Where do we draw the line between acceptable variance and dangerous disobedience? Where do we draw the line between an annoyance and real trouble?
Have you ever tried to train against a taboo?
There are some who oppose all forms of trained protection sport and protection work, citing variously that the training is inherently abusive (it’s not), or that the dogs dislike it (obviously untrue!). Occasionally a protester will suggest that biting a person in a sleeve or suit must of course reduce a dog’s bite inhibition, making it more likely that the dog will mouth or bite a person not in protective gear.
I’ve argued logically against this before, but now I have empirical proof — I can’t even pay my dogs to bite!
It’s been coming on gradually, but this weekend I finally said it aloud — I’m not sure I’m ever going to title Laev in Schutzhund.
This is really rough for me. I bought Laev (the first dog I’ve ever purchased, as opposed to adopted from a shelter or rescue group or off the street) specifically for her genetics, developed specifically for this sport. We started sport-training at 8 weeks old and have never stopped, except for the occasional time off for a minor injury or such. I’ve worked hard on this, sacrificed other activities to make training time, etc.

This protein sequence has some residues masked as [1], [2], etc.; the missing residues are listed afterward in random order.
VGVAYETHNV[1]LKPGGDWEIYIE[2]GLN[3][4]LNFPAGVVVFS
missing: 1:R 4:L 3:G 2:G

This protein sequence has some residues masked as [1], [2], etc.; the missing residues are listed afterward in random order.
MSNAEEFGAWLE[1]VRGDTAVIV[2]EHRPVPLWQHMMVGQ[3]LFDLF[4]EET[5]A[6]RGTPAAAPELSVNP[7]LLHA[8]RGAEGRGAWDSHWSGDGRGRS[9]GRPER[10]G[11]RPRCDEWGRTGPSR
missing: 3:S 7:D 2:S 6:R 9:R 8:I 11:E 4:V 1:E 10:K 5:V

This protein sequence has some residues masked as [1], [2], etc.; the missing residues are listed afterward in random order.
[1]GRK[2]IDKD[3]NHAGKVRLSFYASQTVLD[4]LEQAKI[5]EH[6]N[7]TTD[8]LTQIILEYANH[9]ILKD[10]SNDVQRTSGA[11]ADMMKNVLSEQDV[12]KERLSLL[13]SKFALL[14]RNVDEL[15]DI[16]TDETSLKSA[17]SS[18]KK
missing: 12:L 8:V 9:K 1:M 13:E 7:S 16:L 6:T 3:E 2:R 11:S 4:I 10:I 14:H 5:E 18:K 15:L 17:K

But we’re just not beating this gunfire thing, and without that, nothing else matters. Continue reading
So, a few years ago a man hurried through a simple routine task which no one would ever see, and last week a backhoe came through the living room window. Cause and effect.
A year ago, I heard from Steve White of a new sport which could title dogs for identifying odors in scent boxes — very basic detection work. It sounded too good to be true.
Then this week, Laurie Luck posted about her trip to a seminar on that same sport. Now I am getting seriously jealous.
So tonight I sent Shakespeare to fetch a dinner bucket, as I often do. We feed the dogs in steel pails. Both Shakespeare and Laev will retrieve buckets when asked; Inky will happily carry her bucket full of food to a more private dining area, but she as yet has no idea that it can also travel empty. That’s Inky…. Continue reading
This is so important, it needs its own post.
This is a review of the fatal dog attacks of 2009 and their data — the breeds involved (16 breeds in 32 incidents), the common circumstances, and what we can learn from them for preventing other tragedies.
Dog bites happen, but most can be prevented. And assuming that breed determines behavior, or that banning a breed will make us safe, is foolhardy and even dangerous.
Read it, and see that your legislator reads it, too.